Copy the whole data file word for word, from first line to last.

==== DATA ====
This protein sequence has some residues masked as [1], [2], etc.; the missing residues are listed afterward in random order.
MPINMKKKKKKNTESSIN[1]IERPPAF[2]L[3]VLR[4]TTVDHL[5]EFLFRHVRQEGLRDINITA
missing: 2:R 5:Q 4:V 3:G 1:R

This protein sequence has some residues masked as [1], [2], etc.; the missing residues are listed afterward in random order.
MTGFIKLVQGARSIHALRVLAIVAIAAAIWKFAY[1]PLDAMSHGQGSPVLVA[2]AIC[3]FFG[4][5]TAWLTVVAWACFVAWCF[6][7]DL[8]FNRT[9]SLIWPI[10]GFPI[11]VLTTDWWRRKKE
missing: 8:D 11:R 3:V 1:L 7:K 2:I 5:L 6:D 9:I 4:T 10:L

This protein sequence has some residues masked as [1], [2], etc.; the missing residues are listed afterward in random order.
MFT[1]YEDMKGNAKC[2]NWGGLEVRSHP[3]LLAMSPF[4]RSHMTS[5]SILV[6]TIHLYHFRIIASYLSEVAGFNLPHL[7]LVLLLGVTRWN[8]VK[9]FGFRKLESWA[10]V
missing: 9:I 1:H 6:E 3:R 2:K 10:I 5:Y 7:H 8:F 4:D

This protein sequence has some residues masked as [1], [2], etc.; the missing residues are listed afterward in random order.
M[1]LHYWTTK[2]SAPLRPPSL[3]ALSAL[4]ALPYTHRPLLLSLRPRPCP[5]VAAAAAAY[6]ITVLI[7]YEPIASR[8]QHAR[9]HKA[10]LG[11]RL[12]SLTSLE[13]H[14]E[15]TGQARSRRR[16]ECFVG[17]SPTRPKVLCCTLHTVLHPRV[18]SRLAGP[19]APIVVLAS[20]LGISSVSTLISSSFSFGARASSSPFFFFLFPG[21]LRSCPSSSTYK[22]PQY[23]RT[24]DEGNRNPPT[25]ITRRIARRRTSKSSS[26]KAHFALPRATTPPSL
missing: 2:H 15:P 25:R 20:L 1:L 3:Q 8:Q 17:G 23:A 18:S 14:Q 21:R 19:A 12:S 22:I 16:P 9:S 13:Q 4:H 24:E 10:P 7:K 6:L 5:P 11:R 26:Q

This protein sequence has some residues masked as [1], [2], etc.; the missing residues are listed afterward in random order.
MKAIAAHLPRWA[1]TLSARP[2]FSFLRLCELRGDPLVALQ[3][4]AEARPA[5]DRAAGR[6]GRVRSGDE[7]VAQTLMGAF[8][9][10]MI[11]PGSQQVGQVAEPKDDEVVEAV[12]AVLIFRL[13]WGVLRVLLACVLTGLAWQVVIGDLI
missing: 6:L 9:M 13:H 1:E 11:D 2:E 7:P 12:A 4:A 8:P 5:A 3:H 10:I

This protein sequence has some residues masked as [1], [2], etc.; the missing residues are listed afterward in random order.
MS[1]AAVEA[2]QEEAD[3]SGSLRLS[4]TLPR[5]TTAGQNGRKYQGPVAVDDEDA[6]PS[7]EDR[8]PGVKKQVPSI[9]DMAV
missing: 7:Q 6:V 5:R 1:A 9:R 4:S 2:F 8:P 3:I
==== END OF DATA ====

This protein sequence has some residues masked as [1], [2], etc.; the missing residues are listed afterward in random order.
MPINMKKKKKKNTESSIN[1]IERPPAF[2]L[3]VLR[4]TTVDHL[5]EFLFRHVRQEGLRDINITA
missing: 2:R 5:Q 4:V 3:G 1:R

This protein sequence has some residues masked as [1], [2], etc.; the missing residues are listed afterward in random order.
MTGFIKLVQGARSIHALRVLAIVAIAAAIWKFAY[1]PLDAMSHGQGSPVLVA[2]AIC[3]FFG[4][5]TAWLTVVAWACFVAWCF[6][7]DL[8]FNRT[9]SLIWPI[10]GFPI[11]VLTTDWWRRKKE
missing: 8:D 11:R 3:V 1:L 7:K 2:I 5:L 6:D 9:I 4:T 10:L

This protein sequence has some residues masked as [1], [2], etc.; the missing residues are listed afterward in random order.
MFT[1]YEDMKGNAKC[2]NWGGLEVRSHP[3]LLAMSPF[4]RSHMTS[5]SILV[6]TIHLYHFRIIASYLSEVAGFNLPHL[7]LVLLLGVTRWN[8]VK[9]FGFRKLESWA[10]V
missing: 9:I 1:H 6:E 3:R 2:K 10:I 5:Y 7:H 8:F 4:D

This protein sequence has some residues masked as [1], [2], etc.; the missing residues are listed afterward in random order.
M[1]LHYWTTK[2]SAPLRPPSL[3]ALSAL[4]ALPYTHRPLLLSLRPRPCP[5]VAAAAAAY[6]ITVLI[7]YEPIASR[8]QHAR[9]HKA[10]LG[11]RL[12]SLTSLE[13]H[14]E[15]TGQARSRRR[16]ECFVG[17]SPTRPKVLCCTLHTVLHPRV[18]SRLAGP[19]APIVVLAS[20]LGISSVSTLISSSFSFGARASSSPFFFFLFPG[21]LRSCPSSSTYK[22]PQY[23]RT[24]DEGNRNPPT[25]ITRRIARRRTSKSSS[26]KAHFALPRATTPPSL
missing: 2:H 15:P 25:R 20:L 1:L 3:Q 8:Q 17:G 23:A 18:S 14:Q 21:R 19:A 12:S 22:I 16:P 9:S 13:Q 4:H 24:E 10:P 7:K 6:L 5:P 11:R 26:Q

This protein sequence has some residues masked as [1], [2], etc.; the missing residues are listed afterward in random order.
MKAIAAHLPRWA[1]TLSARP[2]FSFLRLCELRGDPLVALQ[3][4]AEARPA[5]DRAAGR[6]GRVRSGDE[7]VAQTLMGAF[8][9][10]MI[11]PGSQQVGQVAEPKDDEVVEAV[12]AVLIFRL[13]WGVLRVLLACVLTGLAWQVVIGDLI
missing: 6:L 9:M 13:H 1:E 11:D 2:E 7:P 12:A 4:A 8:P 5:A 3:H 10:I

This protein sequence has some residues masked as [1], [2], etc.; the missing residues are listed afterward in random order.
MS[1]AAVEA[2]QEEAD[3]SGSLRLS[4]TLPR[5]TTAGQNGRKYQGPVAVDDEDA[6]PS[7]EDR[8]PGVKKQVPSI[9]DMAV
missing: 7:Q 6:V 5:R 1:A 9:R 4:S 2:F 8:P 3:I